07.05.11

Building a network or a legal case?

Posted in Financials, ICO/DBSD, LightSquared, Operators, Regulatory, Spectrum, TerreStar at 10:07 pm by timfarrar

I noted 10 days ago that one possible outcome for LightSquared would be for the company to sue the US government and/or FCC if it was unable to move forward because of the GPS interference issues. Last week’s Technical Working Group report submission was accompanied by a very strongly worded set of recommendations by LightSquared blaming the GPS industry as “it is inescapable that their disregard for the Commission’s policies regarding the immunity of receivers to transmissions in nearby frequency bands that is the source of the technical problem”.

This set of recommendations served to deflect from the results of the TWG itself, which highlighted widespread interference and the difficulties in mitigating this even under LightSquared’s revised plan. However, it also may act as something of a red rag to a bull, in terms of Congress’s reaction if the FCC does allow LightSquared to move forward. Of course, if Congress did act to ban LightSquared from operating, then that would provide a much more definitive trigger for any legal action by LightSquared (compared to a move by the FCC to delay any decision or postpone authorizing LightSquared’s operations until more testing is carried out).

On the other hand, while the FCC is still considering whether to give LightSquared the go ahead, it seems unlikely that we will see more overt legal threats. Indeed, the FCC’s deliberations about how to treat LightSquared are especially sensitive because it seems that some blame for the interference problems could very well attach to the FCC, given its apparent failure to live up to the commitments made in the 2005 ATC Order:

While we agree with the GPS Industry Council, NTIA, and other government agencies that it is essential to ensure that GPS does not suffer harmful interference, it is also important to ensure that new technologies are not unnecessarily constrained. In this regard, we recognize that the President’s new national policy for space-based positioning, navigation, and timing (PNT) directs the Secretary of Commerce to protect the radio frequency spectrum used by GPS and its augmentations through appropriate domestic and international spectrum management regulatory practices . . . . Furthermore, the President’s PNT policy calls for the establishment of an inter-agency Executive Committee, on which the Chairman of the FCC will be invited to participate as a liaison, and a National Space-Based PNT Coordination Office. It is our intention to establish discussions with other agencies, through the PNT Executive Committee and Coordination Office as appropriate, to better understand what protection levels for GPS are warranted. The results of those discussions may lead to future rulemaking proposals in order to ensure that all FCC services provide adequate protection to GPS, and produce a more complete record upon which to establish final GPS protection limits for MSS ATC
licensees

Since the release of the TWG report, LightSquared has been attempting to highlight other signs of progress, including raising $265M of additional funding today. However, it seems that the vast majority of this new funding is likely to have been in the form of Harbinger having to stump up its previously unfunded $250M commitment to LightSquared. Harbinger also seems to be experiencing some internal turmoil, and it will be very interesting to see what has happened at the end of the second quarter in terms of redemptions. Most problematically, with the FCC comment and reply period on the TWG report now extending until August 15, and indications that the FCC will not rush to judgment after that, it appears more likely that Sprint will announce details of its Network Vision plan before it has been determined whether LightSquared is able to move forward or not.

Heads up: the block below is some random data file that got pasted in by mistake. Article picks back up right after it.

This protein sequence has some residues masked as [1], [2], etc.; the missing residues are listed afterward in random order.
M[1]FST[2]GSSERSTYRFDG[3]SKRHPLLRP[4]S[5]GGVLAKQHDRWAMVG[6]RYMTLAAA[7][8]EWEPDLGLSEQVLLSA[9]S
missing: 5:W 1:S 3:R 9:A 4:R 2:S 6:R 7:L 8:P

In parallel with this activity, it seems we may know more about DISH’s plans for DBSD and TerreStar relatively soon, as comments are due on Friday in the 2GHz spectrum consultation. After Charlie Ergen met with the FCC Chairman on June 22 to discuss matters including DISH’s recent 2GHz MSS spectrum acquisitions, it now seems ever more likely that DISH could provide a readily available alternative source of spectrum for prospective LightSquared partners.

2 Comments »

  1. Ellen Forsythe said,

    July 13, 2011 at 3:01 am

    Please, please keep up this blog; this provides the best analysis and commentary on the LightSquared issue I have seen. I’ve been telling my customers “stop trying to make LightSquared happen, it isn’t going to happen” for at least a year now and nobody listens.

    Also, any thoughts on the BGAN market? I’m cautious on Inmarsat these days.

  2. timfarrar said,

    July 19, 2011 at 2:36 pm

    With respect to the questions on Inmarsat, the most important factor for their outlook is what happens in the maritime market, where my sense is that things seem to be somewhat better than many have feared. BGAN is unlikely to be an engine of growth going forward.

    Of course in the short term, news on LightSquared will be a significant factor in perceptions of Inmarsat. What seems to be underestimated is the possibility of an outcome in which the L-band is never useable for terrestrial services, because regulators refuse to permit services that could interfere with GPS. Some seem to think that if LightSquared goes away, another terrestrial partner will eventually come along for Inmarsat. However, if LightSquared loses this battle with the GPS community, it is hard to believe anyone will ever be able to try the same thing in the L-band in the future, whether in the US or elsewhere.

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